Krissy King graduated BU in May 2014 with a bachelor’s in International Relations, and she is currently pursuing her MPH at Boston University’s School of Public Health. Krissy also works as a Resident Assistant in a Lower Bay State Road brownstone. Krissy enjoys working with international students and is particularly interested in foreign languages and cultural exchange, having volunteered in the past at CELOP and studied abroad in Dresden, Germany. She also likes reading for pleasure when her busy schedule allows for it. Her current favorite novels are 100 Years of Solitude and Catch-22.
C. Perrin Krisko is a proud Vermonter and to prove it, she carries maple syrup in her backpack at all times. She has more hobbies, such as slacklining, hula hooping, gardening, blogging, and running around Boston, than her free time allows. Perrin’s favorite volunteer organizations at BU are Alpha Phi Omega and the Community Service Center. While Perrin loves to read, she can’t remember the last time she finished a book. Perrin’s biggest pet peeve with writing (and a personal weakness) is excessive use of the thesaurus.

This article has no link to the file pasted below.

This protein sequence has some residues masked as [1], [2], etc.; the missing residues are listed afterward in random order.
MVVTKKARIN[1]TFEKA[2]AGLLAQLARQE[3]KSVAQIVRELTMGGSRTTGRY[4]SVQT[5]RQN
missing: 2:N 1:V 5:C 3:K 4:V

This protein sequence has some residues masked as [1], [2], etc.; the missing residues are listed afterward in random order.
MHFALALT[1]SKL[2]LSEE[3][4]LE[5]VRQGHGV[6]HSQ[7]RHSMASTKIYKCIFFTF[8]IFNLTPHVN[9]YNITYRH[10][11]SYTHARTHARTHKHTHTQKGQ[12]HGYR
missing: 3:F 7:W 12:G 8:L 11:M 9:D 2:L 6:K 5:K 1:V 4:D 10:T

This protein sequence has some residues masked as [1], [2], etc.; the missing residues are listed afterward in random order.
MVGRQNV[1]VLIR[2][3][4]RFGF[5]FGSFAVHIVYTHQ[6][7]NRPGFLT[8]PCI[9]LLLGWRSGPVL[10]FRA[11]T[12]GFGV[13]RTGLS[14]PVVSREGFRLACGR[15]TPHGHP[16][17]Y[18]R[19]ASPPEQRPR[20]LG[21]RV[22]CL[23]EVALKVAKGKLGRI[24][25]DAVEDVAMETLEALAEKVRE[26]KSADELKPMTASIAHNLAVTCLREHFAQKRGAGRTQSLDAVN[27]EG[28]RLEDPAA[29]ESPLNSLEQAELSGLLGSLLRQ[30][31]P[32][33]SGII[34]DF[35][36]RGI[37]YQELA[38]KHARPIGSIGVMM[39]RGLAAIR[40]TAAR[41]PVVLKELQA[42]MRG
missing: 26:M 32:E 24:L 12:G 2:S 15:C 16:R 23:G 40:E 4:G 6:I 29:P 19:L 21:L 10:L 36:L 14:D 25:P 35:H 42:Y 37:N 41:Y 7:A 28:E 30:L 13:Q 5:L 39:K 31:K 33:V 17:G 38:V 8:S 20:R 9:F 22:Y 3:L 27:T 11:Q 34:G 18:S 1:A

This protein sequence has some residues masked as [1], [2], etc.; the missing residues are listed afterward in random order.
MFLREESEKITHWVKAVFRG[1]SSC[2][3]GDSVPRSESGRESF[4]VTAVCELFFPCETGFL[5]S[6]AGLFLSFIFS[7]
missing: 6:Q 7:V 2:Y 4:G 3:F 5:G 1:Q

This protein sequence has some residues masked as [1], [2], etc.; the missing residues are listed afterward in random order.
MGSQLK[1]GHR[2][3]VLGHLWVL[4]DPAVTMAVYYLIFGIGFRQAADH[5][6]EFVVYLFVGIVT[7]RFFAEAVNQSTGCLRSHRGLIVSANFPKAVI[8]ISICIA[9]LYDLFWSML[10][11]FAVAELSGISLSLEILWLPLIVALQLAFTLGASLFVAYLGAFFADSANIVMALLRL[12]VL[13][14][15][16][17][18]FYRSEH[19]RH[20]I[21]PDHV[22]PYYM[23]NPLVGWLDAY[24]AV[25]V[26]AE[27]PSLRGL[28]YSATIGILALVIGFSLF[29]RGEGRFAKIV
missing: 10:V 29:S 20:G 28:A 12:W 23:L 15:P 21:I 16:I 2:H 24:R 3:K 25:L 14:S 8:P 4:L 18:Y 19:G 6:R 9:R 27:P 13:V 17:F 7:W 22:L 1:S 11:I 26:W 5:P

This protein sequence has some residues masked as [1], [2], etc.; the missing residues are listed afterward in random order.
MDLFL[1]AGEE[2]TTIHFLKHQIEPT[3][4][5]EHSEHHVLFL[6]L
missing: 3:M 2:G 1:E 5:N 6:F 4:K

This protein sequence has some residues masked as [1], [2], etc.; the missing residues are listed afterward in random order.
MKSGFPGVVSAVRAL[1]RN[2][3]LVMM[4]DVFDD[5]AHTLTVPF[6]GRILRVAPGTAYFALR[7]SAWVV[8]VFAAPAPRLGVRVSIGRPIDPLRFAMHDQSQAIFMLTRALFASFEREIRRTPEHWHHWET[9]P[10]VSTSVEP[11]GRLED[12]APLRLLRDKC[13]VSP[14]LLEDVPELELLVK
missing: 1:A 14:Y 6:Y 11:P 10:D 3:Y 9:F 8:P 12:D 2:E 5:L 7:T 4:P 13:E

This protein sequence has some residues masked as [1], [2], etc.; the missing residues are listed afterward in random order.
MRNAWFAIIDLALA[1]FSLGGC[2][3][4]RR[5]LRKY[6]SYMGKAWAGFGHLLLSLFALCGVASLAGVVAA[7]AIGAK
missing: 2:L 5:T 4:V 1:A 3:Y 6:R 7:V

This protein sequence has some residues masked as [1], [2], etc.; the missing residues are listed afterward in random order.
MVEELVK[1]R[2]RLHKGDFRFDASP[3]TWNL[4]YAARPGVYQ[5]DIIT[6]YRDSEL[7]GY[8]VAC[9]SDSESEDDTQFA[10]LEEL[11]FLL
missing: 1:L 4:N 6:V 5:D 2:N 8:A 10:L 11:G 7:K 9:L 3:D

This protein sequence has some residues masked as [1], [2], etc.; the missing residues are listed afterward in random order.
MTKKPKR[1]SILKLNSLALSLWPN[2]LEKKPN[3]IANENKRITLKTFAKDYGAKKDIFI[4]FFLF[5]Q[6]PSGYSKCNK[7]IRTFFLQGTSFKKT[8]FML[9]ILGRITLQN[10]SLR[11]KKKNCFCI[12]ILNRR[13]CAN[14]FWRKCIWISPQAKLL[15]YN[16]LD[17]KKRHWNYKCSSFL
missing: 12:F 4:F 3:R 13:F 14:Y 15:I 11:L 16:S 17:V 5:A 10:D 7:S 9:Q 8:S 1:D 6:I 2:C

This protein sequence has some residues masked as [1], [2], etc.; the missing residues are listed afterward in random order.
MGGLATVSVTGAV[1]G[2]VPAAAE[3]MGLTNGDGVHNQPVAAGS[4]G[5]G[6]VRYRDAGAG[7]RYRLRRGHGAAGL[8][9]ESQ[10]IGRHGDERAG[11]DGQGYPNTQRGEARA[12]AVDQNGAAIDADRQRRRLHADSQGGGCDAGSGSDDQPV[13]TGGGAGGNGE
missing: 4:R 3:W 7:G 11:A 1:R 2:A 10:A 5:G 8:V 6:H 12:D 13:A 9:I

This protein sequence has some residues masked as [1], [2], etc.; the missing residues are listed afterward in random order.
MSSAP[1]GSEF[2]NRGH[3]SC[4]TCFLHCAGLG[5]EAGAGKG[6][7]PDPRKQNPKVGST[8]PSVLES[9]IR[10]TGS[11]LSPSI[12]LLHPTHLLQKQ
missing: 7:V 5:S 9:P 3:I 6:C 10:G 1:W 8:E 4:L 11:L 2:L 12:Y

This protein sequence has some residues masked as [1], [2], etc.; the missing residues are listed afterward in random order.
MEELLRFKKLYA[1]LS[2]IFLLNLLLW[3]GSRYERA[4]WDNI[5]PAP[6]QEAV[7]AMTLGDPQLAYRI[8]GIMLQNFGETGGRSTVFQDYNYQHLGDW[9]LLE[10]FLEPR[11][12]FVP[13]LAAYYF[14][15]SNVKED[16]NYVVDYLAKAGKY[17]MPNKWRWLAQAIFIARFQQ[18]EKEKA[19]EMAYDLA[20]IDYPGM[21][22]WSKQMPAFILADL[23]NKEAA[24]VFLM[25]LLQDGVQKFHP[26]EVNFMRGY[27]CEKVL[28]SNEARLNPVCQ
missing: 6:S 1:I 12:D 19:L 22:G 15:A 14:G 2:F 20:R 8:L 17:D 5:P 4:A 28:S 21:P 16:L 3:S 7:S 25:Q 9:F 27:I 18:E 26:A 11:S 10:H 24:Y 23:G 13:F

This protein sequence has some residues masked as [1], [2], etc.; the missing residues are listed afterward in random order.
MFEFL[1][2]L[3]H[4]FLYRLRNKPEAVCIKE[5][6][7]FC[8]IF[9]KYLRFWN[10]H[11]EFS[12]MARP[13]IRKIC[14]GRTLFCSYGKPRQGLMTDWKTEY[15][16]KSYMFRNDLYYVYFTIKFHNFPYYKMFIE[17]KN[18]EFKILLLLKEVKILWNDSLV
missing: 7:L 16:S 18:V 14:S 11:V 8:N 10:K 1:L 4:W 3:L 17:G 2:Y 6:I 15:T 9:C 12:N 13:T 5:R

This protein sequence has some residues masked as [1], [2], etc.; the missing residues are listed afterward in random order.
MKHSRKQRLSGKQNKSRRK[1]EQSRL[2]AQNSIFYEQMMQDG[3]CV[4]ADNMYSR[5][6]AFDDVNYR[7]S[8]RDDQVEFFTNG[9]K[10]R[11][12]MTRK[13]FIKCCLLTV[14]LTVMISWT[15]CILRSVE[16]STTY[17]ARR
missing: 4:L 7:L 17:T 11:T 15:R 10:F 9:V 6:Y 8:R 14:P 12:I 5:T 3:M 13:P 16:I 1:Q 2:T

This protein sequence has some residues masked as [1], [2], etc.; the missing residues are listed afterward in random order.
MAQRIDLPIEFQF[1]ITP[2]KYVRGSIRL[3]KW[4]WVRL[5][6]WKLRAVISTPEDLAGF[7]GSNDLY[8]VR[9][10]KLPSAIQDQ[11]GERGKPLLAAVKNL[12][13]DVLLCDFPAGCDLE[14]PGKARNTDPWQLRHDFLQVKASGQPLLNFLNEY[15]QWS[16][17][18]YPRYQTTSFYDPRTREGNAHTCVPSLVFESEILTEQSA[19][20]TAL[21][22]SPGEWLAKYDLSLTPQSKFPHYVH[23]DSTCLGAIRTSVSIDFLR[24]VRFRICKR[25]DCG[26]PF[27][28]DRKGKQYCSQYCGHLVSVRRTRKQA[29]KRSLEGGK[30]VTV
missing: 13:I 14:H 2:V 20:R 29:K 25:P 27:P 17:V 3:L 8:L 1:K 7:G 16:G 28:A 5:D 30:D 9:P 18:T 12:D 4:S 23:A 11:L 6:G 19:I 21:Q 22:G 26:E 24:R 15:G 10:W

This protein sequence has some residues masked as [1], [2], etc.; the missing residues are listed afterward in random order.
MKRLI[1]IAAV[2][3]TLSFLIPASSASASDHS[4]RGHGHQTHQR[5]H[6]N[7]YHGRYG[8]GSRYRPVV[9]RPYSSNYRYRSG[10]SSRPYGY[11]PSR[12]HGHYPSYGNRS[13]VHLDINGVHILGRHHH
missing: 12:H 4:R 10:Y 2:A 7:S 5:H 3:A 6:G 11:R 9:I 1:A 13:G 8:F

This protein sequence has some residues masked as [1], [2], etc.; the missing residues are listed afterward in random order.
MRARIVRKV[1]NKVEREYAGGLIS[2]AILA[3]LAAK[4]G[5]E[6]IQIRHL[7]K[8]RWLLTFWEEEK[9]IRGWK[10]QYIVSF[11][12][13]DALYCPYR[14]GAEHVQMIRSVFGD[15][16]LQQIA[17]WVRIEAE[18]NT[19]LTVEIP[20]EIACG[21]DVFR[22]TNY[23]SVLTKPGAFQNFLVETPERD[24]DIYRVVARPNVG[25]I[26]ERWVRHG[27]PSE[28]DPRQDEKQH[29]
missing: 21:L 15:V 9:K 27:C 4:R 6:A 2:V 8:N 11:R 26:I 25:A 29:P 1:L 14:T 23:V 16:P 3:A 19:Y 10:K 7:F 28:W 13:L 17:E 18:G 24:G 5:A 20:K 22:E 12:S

Maddy Leckie is currently taking English courses for her disciplinary focus in literature. At her home in northern New Jersey, Maddy spends time working with students of all ages in a variety of subjects, but English is always her favorite! Maddy has a book on hand practically at all times – and her current favorite is Ayn Rand’s The Fountainhead. Maddy also loves figure skating and mountain climbing.
Alex MacConochie is currently working on a project that examines the role of touch in the works of Shakespeare and his contemporaries. Alex taught WR 100 and 150 courses on Renaissance Poetry in the fall of 2013 and Spring 2014. Prior to coming to BU, Alex worked several semesters at Tidewater Community College in his hometown of Norfolk, Virginia, where he also tutored in math. While an undergraduate at the University of Richmond, Alex studied abroad in Ankara, Turkey. Alex speaks Spanish and Turkish at a basic level, and his interests outside literature include history, the visual arts, and environmental issues.
Dylan Marshall hails from Carver, Massachusetts, which is famous for three things: a renaissance fair, an amusement park with a train, and cranberries. In his free time Dylan loves to listen to jazz, explore and learn about the history of the city of Boston, and play trombone with the BU Band. Dylan’s favorite writer of all time is Kurt Vonnegut, but his current obsession is the work of the brilliant and incredibly funny Sarah Vowell. Dylan took WR courses on the Harlem Renaissance and Mapping Boston, and plans to study abroad in Padua, Italy in Spring, 2015.